By: Gerelyn Terzo
Fintech firms are hitting on all cylinders lately, making a splash in some of the trendiest deals in the capital markets and helping to shape the financial industry of the future. In fact, one of the mega IPOs of the year so far involves a payment technology unicorn that is about to become a household name. Whether it’s real estate opportunities, SPAC deals or digital currencies, financial technology companies ranging from mobile banking startups to payments platforms are setting the pace. Let’s dive in.
While Wall Street firms are reassessing their real estate needs as the work-from-home model takes hold, one fintech company is looking to make a splash in the heart of San Francisco’s Financial District. Digital banking startup Chime is reportedly eyeing a piece of property in a potential deal that would emerge as the city’s largest office lease since the pandemic reared its ugly head.
Chime, which raised USD 485 million in a Series F round last September, is close to signing on the dotted line for roughly 20,000 square feet in real estate manager Hines’ 48-story tower located at 101 California Street. The fintech’s current headquarters are in Union Square. If Chime makes the move, it would count financial institutions Bank of America, Morgan Stanley and Deutsche Bank among its neighbors. The fintech play has a valuation of USD 14.5 billion attached and is exploring an IPO for the current year.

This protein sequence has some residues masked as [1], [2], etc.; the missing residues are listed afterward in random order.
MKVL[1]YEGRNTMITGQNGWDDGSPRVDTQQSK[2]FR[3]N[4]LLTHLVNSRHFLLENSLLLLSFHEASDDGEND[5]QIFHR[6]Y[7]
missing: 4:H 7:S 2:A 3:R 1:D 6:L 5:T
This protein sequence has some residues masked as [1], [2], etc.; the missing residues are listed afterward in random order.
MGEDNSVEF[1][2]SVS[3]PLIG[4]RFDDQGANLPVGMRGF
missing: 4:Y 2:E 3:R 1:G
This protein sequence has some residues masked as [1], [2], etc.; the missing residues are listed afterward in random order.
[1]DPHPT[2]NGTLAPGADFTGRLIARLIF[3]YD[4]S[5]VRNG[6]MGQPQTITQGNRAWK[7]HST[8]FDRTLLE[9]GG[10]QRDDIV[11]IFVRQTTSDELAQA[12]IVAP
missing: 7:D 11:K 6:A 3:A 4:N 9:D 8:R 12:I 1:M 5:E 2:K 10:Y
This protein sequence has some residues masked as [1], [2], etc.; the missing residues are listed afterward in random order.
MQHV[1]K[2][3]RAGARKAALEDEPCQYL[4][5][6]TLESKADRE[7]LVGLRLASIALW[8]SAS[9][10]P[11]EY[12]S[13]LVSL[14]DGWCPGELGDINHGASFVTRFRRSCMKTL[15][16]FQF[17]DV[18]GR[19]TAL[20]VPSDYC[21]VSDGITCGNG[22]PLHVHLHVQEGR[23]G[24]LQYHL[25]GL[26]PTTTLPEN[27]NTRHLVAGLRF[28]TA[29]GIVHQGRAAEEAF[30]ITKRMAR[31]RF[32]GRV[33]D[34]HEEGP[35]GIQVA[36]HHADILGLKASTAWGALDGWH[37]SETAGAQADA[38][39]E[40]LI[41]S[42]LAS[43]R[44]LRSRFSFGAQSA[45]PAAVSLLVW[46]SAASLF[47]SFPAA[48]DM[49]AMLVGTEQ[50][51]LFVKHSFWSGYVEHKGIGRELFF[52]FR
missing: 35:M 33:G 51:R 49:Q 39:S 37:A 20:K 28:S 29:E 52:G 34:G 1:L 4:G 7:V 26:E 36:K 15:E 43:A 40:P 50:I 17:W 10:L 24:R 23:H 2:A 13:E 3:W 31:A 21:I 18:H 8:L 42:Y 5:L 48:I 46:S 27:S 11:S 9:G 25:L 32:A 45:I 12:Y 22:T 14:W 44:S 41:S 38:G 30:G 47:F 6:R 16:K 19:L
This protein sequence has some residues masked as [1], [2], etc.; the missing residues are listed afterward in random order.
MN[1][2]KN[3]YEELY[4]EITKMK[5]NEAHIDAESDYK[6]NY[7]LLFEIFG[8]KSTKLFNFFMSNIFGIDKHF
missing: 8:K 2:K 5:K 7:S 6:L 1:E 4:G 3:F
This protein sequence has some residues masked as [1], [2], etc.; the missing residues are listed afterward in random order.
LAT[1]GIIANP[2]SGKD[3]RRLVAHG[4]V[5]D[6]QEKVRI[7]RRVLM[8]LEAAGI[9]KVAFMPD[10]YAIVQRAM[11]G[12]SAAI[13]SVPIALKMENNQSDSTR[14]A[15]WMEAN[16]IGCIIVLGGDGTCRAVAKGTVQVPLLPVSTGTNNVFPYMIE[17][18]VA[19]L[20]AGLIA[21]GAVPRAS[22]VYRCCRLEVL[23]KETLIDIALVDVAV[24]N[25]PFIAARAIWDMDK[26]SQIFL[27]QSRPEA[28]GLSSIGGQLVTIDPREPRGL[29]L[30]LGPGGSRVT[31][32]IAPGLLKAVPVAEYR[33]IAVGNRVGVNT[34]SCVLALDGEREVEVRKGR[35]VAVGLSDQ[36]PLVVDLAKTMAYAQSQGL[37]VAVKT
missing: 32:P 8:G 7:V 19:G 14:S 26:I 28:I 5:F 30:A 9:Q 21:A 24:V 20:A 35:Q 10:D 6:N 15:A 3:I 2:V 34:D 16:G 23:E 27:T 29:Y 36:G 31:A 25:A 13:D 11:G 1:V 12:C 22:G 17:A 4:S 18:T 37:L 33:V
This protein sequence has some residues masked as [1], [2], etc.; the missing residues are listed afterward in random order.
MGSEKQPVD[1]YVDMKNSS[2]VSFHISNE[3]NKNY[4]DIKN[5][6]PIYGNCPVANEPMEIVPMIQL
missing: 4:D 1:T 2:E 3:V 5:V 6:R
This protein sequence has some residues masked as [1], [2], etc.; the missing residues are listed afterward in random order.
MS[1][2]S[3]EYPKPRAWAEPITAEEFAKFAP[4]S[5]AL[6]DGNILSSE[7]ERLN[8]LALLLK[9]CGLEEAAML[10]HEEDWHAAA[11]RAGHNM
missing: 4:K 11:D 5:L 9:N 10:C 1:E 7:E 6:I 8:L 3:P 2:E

Special purpose acquisition companies (SPACs) are all the rage, but it can’t last forever and fintechs are getting in while the getting is good. Exit activity for fintechs reached a new record in Q1 2021, fueled by trendy SPAC deals. A CBInsights report has revealed that VC-backed fintechs — led by challenger banks — were involved in nearly a dozen IPOs and close to 70 M&A transactions in Q1, a number of which involved SPACs, including the following deals:
- Bakkt’s merger with SPAC VPC Impact Acquisition to become a publicly traded entity
- SoFi’s merger with Social Capital Hedosophia Holdings, a SPAC backed by venture capitalist Chamath Palihapitiya, to go public